Monday, June 15, 2015
I was talking to a younger colleague of mine, one who only recently moved over from medical to academic libraries, about academic library research. She went to library school fresh out of college, and hated reading the "theory", and even now has a less-than-gracious view of the librarians who spend their time just talking about librarianship instead of *doing* librarianship. For the record: I agree with her. I feel that there are far too many academic librarians who publish studies and write articles and talk about things at conferences but never actually contribute their hands and voices to the act of librarianship.
However, that being said, I also think that academic librarians are in the unique place of having enough time to publish (unlike, say, most public librarians or school librarians) and therefore academic librarians probably have a sort of noblesse oblige to do studies and enact change and then write about it. And by the way, I am not endorsing the idea that academic librarians sit at the top of some sort of library food chain: academic librarians just tend to have faculty status that grants them time to work on research.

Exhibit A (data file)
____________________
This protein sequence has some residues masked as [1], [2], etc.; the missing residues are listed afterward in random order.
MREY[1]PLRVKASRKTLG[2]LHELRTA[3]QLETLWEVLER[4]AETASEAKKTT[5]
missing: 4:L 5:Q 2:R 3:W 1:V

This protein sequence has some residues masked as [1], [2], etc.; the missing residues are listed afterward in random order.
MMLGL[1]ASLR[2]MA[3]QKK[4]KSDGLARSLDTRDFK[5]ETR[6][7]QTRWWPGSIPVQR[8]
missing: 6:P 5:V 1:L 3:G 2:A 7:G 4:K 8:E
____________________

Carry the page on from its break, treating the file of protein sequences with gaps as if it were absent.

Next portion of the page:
The reason this came up is because we've decided to do a survey of local libraries and library schools, to get a feel for how diversity in librarianship is being encouraged (or discouraged) in our area. And we could just stop there, and publish those findings, and then everyone would read it and nod sagely and say "yes, of course, diversity is a huge issue. Someone should do something." Instead, we're going to use the survey to put together an unconference of some sort that reviews our findings with the people who took the survey, and then help people get some concrete actions that they can take NOW that will hopefully help towards resolving the huge racial disparity in librarianship. And we might even publish! But publishing is not the goal. The work is the goal, as it should always be in a service profession.